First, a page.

Some firms adopt a more top-down approach and use a sub-branding strategy to create a suite of related names. This approach doesn’t necessarily make names easier to understand, but at least you know where they’re coming from. DWF is a good example. At the last count, it had more than 11 DWF sub-branded services (12 if you include the new DWF Mindcrest). It also uses DWF to endorse some of its descriptive and abstract named products (DWF Pinpoint, DWF Evoclaim, DWF Notify etc).
To tackle the naming challenge, give the process more structure. Revisit or develop your brand architecture diagram. See the Tesla example. Visual schematic that shows every brand in the company portfolio – services, products, modules, tools, etc – and demonstrates how each one relates to the masterbrand, to each other and to your audiences.
This structure enables more sensible and rational decision-making about product naming, by helping to cut through subjective suggestions and ill-thought-out, throwaway names. It also makes it easier to discuss and analyse naming scenarios. What’s more, it gives a structure for your acquired products.
Structuring your products
Brand architecture also provides useful discussion on grouping products. As in the DWF example, lists can give an impression of order, but like any ‘to-do list’, they grow! Without strict management, lists (can) become unwieldy, and this makes them harder to understand.
Allen & Overy experienced and overcame this. The firm decided to give its products order and meaning firstly by packaging everything under its overarching proposition, Advanced Delivery, and then by grouping its range of products and programmes under three headings: Solutions. Technology. Resources.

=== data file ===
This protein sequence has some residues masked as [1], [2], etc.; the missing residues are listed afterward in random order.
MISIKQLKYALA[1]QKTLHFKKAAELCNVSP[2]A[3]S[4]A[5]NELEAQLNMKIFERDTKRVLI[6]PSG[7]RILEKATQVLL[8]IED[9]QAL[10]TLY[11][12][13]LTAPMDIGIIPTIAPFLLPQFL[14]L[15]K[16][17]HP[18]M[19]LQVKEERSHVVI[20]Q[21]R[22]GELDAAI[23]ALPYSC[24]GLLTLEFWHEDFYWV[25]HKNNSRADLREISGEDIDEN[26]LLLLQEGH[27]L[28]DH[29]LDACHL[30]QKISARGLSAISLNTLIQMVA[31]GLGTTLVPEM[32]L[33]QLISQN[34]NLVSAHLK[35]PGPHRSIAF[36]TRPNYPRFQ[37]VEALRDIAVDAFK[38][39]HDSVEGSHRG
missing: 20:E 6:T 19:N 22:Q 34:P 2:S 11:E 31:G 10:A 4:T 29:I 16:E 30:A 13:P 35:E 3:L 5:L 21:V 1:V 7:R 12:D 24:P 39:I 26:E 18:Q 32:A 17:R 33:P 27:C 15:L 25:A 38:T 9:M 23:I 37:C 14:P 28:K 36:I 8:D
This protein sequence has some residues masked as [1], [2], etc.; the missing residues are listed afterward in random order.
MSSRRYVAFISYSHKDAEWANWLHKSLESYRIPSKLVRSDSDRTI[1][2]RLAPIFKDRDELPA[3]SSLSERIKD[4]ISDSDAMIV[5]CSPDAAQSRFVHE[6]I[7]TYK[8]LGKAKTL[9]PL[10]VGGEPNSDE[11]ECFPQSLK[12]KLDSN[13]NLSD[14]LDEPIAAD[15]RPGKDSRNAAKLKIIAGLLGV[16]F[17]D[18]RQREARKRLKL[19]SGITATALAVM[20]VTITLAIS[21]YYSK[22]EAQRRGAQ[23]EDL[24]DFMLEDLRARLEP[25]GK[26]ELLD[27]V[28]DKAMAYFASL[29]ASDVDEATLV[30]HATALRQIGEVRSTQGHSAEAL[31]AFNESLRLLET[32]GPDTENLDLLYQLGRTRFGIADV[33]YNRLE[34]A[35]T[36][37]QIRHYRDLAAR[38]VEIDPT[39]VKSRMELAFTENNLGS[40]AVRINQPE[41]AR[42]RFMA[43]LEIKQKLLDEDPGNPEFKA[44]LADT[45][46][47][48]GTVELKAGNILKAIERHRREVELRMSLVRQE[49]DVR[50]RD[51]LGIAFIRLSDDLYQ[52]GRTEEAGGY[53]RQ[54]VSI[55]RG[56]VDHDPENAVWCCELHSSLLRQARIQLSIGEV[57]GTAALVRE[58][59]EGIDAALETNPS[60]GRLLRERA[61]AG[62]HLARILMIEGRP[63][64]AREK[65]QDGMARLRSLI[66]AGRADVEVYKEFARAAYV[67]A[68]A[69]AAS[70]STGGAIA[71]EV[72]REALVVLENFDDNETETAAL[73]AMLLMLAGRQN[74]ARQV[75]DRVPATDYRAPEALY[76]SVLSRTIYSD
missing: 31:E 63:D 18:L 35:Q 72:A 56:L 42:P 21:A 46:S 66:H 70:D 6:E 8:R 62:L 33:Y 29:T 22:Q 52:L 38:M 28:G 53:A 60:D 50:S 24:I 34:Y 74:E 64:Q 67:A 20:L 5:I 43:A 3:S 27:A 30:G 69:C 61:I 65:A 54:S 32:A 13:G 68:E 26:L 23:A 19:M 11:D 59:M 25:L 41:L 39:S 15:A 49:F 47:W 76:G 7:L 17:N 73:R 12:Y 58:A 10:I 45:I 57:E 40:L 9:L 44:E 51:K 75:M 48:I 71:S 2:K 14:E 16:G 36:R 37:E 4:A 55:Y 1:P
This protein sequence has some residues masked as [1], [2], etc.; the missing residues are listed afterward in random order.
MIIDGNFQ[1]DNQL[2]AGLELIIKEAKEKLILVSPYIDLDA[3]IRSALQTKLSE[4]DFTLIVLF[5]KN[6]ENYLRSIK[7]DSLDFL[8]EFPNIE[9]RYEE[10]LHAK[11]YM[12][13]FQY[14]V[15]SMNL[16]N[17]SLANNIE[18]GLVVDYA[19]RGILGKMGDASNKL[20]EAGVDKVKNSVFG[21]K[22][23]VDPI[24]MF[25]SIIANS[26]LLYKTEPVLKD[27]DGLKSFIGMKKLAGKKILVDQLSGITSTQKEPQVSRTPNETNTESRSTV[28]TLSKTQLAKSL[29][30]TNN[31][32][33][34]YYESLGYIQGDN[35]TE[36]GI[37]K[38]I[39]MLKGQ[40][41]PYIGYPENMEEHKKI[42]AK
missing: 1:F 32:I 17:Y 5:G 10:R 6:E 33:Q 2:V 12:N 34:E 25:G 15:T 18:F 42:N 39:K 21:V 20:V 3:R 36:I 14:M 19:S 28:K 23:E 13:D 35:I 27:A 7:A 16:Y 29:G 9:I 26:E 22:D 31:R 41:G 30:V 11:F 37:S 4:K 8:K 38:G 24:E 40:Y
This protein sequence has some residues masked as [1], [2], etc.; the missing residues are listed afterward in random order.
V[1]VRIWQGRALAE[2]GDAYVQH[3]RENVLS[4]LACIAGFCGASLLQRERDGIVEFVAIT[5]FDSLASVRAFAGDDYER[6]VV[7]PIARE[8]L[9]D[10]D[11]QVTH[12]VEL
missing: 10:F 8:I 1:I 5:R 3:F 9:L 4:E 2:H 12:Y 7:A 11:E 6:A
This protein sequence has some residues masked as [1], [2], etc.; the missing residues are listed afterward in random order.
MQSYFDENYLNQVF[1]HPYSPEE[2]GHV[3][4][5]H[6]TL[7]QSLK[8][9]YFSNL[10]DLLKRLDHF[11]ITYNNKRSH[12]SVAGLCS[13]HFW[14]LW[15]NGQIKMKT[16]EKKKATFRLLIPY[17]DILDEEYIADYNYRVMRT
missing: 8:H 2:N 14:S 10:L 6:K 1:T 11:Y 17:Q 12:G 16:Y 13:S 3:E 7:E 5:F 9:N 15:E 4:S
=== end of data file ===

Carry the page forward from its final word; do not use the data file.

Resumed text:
Bird & Bird, under its ‘twoBirds Client Solutions’ platform, went further. It created eight groups: Access, Analytics, Assessment, Automation, Consulting, Flexibility, Insights and Protection. Each contains different products and solutions. It divided consulting further into discrete solutions: OXYGY, CyberBox, Foothold and Pattern. Phew!
Groupings help to signpost clients to where they can find the resources for what they want to achieve. But, in the case of Bird & Bird (and of DWF), there’s still an awful lot of meaning to communicate and understand. This is a big job for marketing!
Kennedys iQ made it easier for audiences to understand its six modules by reverting to a set of descriptive names, and structuring each as part of the claims cycle. Starting with Incident Manager, and ending with Recovery Manager, its analogy of a circle helps audiences to grasp what each module does, and how they relate to each other.
Talking of naming, another benefit of reviewing and developing your brand architecture is the opportunity to establish naming conventions. Types of names can include descriptive, abstract, and names that use the firm’s initials or acronyms. It can be tempting (and even legitimate) to adopt an abstract approach: creating a cool, fun, disrupter-sounding name such as Dupe Killer is a sure way to express techno credentials.